Freedom and joy

Miami Valley Symphony Orchestra closes season with Lincoln tribute

By Joyell Nevins

Photo: Dr. Herbert Martin will narrate Aaron Copland’s “Lincoln Portrait” during the Miami Valley Symphony Orchestra Freedom & Joy concert

“Four score and seven years ago our fathers brought forth, upon this continent, a new nation, conceived in Liberty, and dedicated to the proposition that all men are created equal. Now we are engaged in a great civil war, testing whether that nation, or any nation so conceived, and so dedicated, can long endure. We are met here on a great battlefield of that war.”

So began Abraham Lincoln at the official dedication ceremony for the National Cemetery of Gettysburg in Pennsylvania, on the site of one of the bloodiest and most decisive battles of the Civil War. This year marks the 150th anniversary of the end of that war.

To honor the ideals of those who fought in the Civil War, and to celebrate its own 25th anniversary, the Miami Valley Symphony Orchestra (MVSO) has made this concert season one of historic proportions. All of its performances have followed themes of freedom, hope and redemption. The final concert of the season, Freedom & Joy, features a suite from the film “Gettysburg,” the “Lincoln Portrait” by Aaron Copland and Ludwig van Beethoven’s entire Ninth Symphony. It will be held Sunday, May 3 at 2 p.m.

Copland originally wrote “Lincoln Portrait” in 1942, as part of a World War II patriotic war effort. Copland infused his composition with narration as well, using spoken words from and about Abraham Lincoln.

Providing that narration during the MVSO concert will be Dr. Herbert Martin, professor emeritus at University of Dayton. Martin is a leading recognized Paul Laurence Dunbar expert, and the subject of the film “Jump Back, Honey: The Poetry and Performance of Herbert Woodward Martin.”

“As poet, scholar, and performer, he brings to his audiences a precious gift: himself – unadorned, humble, and eager to give his best,” says David B. Schock, producer of “Jump Back, Honey.” “Martin has trod the boards, but not bored the trads … As a performer, he brings great presence and joy to the stage.”

The Alabama native studied at the University of Toledo, SUNY at Buffalo, Middlebury College and Carnegie Mellon University. Martin came to UD in the fall of 1970, and has spent the majority of his career teaching literature, creative writing and poetry on the campus. He has also had bouts as a distinguished visiting professor at Central Michigan University and a Fulbright Scholar in Pécs, Hungary.

Martin has published and edited several volumes of poetry, written librettos, won awards and traveled the world – almost all through his research and love of the works of Dunbar, an African-American poet from Dayton who lived in the late 1800s. Dunbar was one of the first African-American poets to receive national recognition, according to the Academy of American Poets. Dunbar’s parents were freed slaves, and he was good friends with abolitionist Frederick Douglass. He published several collections of poetry and wrote four novels before passing away at 33 years old.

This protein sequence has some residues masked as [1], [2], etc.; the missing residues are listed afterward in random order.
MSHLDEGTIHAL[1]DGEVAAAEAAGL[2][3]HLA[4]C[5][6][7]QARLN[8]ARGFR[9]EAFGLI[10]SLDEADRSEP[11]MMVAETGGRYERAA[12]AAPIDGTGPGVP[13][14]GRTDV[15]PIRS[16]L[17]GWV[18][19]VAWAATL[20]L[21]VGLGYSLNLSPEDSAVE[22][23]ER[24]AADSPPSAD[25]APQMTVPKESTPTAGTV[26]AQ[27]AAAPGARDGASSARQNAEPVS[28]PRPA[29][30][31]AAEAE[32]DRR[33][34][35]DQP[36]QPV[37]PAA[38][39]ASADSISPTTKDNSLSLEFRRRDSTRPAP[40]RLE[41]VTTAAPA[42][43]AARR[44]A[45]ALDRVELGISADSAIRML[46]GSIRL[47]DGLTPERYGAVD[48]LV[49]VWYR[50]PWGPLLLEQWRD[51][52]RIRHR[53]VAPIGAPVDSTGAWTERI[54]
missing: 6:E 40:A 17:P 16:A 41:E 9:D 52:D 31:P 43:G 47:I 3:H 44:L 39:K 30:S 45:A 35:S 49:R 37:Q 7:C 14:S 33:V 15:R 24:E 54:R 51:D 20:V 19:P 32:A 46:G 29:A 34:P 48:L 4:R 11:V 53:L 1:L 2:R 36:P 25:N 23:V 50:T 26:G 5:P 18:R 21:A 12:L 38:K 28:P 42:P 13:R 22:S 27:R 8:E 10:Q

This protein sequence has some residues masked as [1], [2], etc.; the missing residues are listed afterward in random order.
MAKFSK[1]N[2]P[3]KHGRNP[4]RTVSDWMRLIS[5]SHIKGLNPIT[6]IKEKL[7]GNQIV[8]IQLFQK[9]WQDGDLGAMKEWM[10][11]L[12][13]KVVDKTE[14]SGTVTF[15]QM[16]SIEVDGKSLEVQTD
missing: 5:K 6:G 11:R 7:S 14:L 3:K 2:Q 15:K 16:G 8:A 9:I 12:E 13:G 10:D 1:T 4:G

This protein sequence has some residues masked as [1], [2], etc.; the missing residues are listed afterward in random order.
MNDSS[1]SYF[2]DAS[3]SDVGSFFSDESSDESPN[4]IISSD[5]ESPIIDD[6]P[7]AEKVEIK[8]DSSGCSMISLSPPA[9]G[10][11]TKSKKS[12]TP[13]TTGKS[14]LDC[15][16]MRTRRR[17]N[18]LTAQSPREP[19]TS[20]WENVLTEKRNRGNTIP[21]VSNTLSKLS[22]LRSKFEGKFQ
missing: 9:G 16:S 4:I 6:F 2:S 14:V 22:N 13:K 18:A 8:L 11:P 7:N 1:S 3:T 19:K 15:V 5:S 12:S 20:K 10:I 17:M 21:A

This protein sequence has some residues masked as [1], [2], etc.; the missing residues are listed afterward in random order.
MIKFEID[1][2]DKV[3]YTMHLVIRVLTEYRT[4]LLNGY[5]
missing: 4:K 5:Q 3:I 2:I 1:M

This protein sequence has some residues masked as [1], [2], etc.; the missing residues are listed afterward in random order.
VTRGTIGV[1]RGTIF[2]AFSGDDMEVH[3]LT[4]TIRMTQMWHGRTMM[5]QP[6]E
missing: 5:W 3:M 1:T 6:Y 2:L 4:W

MVSO founder John Root heard Martin recite Dunbar’s poetry before, and met him when Martin was a part of the MVSO’s “Les Miserables” ensemble. When the “Lincoln Portrait” was chosen for the final concert, Root says they immediately thought of Martin for the narration. Root notes that during the performance, the orchestra will follow Martin’s cadence, not the other way around.

The other portion of Freedom & Joy is a full performance of Beethoven’s Ninth Symphony. The final movement of the symphony is the well-known “Ode to Joy.” Root says the “Ode to Joy” has been the musical soundtrack for many liberating events, including the tearing down of the Berlin Wall.

“It comes full circle with the concept of struggle for freedom,” Root says. “It was a totally different time and world, but Beethoven and his music fits into the same ideals Abraham Lincoln had.”

MVSO is a 65-member full standard orchestra, comprised solely of volunteer musicians and under the new direction of former West Point conductor David Deitrick. Root notes the group is open to all skill levels and is always looking for string positions. Auditions are held every year, and rehearsals are held every Thursday evening. The mission of MVSO is to bring high quality classical music to the community at affordable prices.

Freedom and Joy will be presented Sunday, May 3 at 2 p.m. at Bellbrook High School, 3737 Upper Bellbrook Rd. Tickets are $12 for adults and $10 for students and seniors, and can be purchased online or at the door. For more information, please call 937.530.0515 or visit

Reach DCP freelance writer Joyell Nevins at

Tags: , ,

Joyell Nevins
Joyell believes in the power of the written word, a good cup of coffee, and sometimes, the need for a hug (please, no Tommy Boy references). Follow her on her blog “Small World, Big God” at or reach her at

No comments yet.

Leave a Reply

Law & Disorder: The Docket 9/19


Major key Last weekend a local couple was watching TV in their living room, having a relaxing evening, when suddenly […]

Law & Disorder: The Docket 9/12


Jesus take the wheel A local couple recently decided to visit their church on a particularly warm and muggy Sunday […]

Law & Disorder: The Docket 9/5


Flightless In a local park, police were dispatched to the crime scene. A woman called the police when she realized […]

The Docket: 8/29


Stolen in a nanosecond Just last week a woman visited her local sheriff’s office to place a tip on a […]

Law & Disorder: The Docket 8/22


Totally secure knot …not In a local home a garage door was broken into. This garage door was perfectly secured […]